I spend no less than an hour a day surfing the web looking at what’s out there for folks who want to learn how to write a good resume. There is a lot of good resume-writing advise out there, and that pleases me.
Some days I spend considerably more than an hour surfing, and it’s seldom planned. It just happens when I either keep running across good articles and advice that are engaging and informative, or, just as often, bad articles and advice that are so mind-blowing I have to keep reading to see how far they go with their nonsense. The latter feeds my morbid fascination with some of the garbage that is on the Internet.
So, if someone like me, an expert resume-writer who is insanely interested in the subject matter of writing resumes, can get caught up for two or three hours filtering through resume-writing websites and blogs, what must it be like for folks who are just trying to get a little guidance?
There is a common characteristic among people who search the web for resume-writing guidance. It is the desire (commendable may I say) to learn how to write a decent, proper, acceptable, and competitive resume that will earn a chance to be read. In a word, that characteristic is “wisdom”. These folks know, or at least suspect, that resumes have evolved since they last wrote one and are wise enough to get online to find out what will make their resume new and improved. I trust, not blindly I hope, that these wise folks have enough common sense to distinguish between the good and true advice, and the bad and harmful advice, they will absolutely encounter online.
Contrarily, far too many job-seekers and career-changers don’t recognize their resumes are out of date, irrelevant, boring, poorly-written, and just plain useless in their current state. These folks dig up their ten-year-old resume, dust if off, add their most recent work experience, and happily send it off to compete with dozens if not hundreds of much worthier resumes. Blissful ignorance? Maybe, unless serious job-hunters are going months or years unemployed for no other reason than they keep sending in terrible resumes. Most job-seekers are qualified for the jobs they apply for — they just don’t present those qualifications front-and-centre where no question of the applicant’s suitability for the position could be raised.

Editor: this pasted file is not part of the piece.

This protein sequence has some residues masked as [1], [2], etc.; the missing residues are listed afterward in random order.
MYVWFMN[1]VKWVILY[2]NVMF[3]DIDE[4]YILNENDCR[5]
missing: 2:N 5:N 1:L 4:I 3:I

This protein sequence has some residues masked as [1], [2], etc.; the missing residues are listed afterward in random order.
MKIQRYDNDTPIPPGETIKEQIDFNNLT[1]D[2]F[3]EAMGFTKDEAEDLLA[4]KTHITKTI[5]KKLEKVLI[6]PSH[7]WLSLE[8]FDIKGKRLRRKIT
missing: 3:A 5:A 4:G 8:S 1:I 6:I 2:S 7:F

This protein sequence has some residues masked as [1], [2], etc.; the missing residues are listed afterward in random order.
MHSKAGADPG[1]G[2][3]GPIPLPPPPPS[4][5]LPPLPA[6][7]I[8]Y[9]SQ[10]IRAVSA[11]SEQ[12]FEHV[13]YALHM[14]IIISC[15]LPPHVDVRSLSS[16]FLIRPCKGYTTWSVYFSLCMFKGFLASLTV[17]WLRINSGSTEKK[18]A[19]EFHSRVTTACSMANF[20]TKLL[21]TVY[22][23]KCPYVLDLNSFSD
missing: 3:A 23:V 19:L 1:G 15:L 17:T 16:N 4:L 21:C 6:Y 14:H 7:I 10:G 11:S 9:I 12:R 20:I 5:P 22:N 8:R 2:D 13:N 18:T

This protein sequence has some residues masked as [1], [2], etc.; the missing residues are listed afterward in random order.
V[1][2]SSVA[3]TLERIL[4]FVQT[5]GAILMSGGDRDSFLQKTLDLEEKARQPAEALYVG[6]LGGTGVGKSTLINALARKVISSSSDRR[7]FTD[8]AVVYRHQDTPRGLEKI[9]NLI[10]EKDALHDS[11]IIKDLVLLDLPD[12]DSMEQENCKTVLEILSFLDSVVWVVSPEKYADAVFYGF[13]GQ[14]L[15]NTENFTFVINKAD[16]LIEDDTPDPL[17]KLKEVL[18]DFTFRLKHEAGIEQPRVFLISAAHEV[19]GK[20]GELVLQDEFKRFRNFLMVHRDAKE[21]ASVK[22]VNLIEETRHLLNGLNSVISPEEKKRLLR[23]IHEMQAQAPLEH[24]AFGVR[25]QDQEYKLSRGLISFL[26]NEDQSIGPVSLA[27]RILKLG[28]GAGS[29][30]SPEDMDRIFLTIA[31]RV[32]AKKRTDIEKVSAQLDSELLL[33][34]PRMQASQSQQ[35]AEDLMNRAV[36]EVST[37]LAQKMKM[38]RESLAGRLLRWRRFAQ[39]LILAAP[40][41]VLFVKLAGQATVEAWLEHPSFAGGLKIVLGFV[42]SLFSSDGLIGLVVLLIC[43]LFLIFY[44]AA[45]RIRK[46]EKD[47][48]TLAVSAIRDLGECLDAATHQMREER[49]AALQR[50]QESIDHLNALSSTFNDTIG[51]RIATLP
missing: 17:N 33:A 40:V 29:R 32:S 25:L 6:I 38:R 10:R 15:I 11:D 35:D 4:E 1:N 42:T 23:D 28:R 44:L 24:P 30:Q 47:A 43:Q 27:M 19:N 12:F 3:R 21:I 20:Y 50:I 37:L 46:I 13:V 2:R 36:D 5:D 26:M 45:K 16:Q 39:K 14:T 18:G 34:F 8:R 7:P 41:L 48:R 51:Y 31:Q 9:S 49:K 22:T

Whether you know your resume needs updating or you are just finding out now, you have a decision to make. Try your hand at it, or hire an expert? If you have gobs of time, are a good writer, know how to do Internet research (and are discerning enough not to get bedazzled by B.S.), are resourceful, embrace challenge, are patient, persistent, and confident, and, can write your resume objectively, then go for it. You possess all of the attributes necessary to write your own resume.
If, however, you don’t have all the time in the world to learn how to write a resume that can compete in 2018, hire an expert resume-writer.
There is some good resume-writing advice out there, but reading a good piece of advice does not magically give you the ability to apply your new-found knowledge to a new resume. It’s one thing to become enlightened — it’s another to have an “a ha” moment. Knowing how to apply guidance and advice to your resume specifically, your work history, experience, qualifications, skill sets, education, and personality, takes practice. If you have written five or less resumes in your life, you need more practice. One effective way to work toward writing really great resumes is to write your resume for several different job opportunities, i.e.: job ads. If you are currently in a serious job-search you will have to tailor your resume specifically for each position you apply for, so that’s good practice. And don’t forget the cover letter!
The point of this blog article is to let you know that while you might very well be capable of writing your own resume, the process is time-consuming, the advice is sometimes confusing (good/bad Internet articles), the journey is tiring, and the results can be frustrating.
I have pulled a few excerpts from a LinkedIn article by Stacie Renna ➦ Talent Acquisition Specialist. She reads hundreds of resumes written for almost every conceivable industry. I don’t know Stacie personally and in fact am not familiar with her work, so I can’t vouch for her in any way, other than to support her professional opinion as it relates to resume-writing.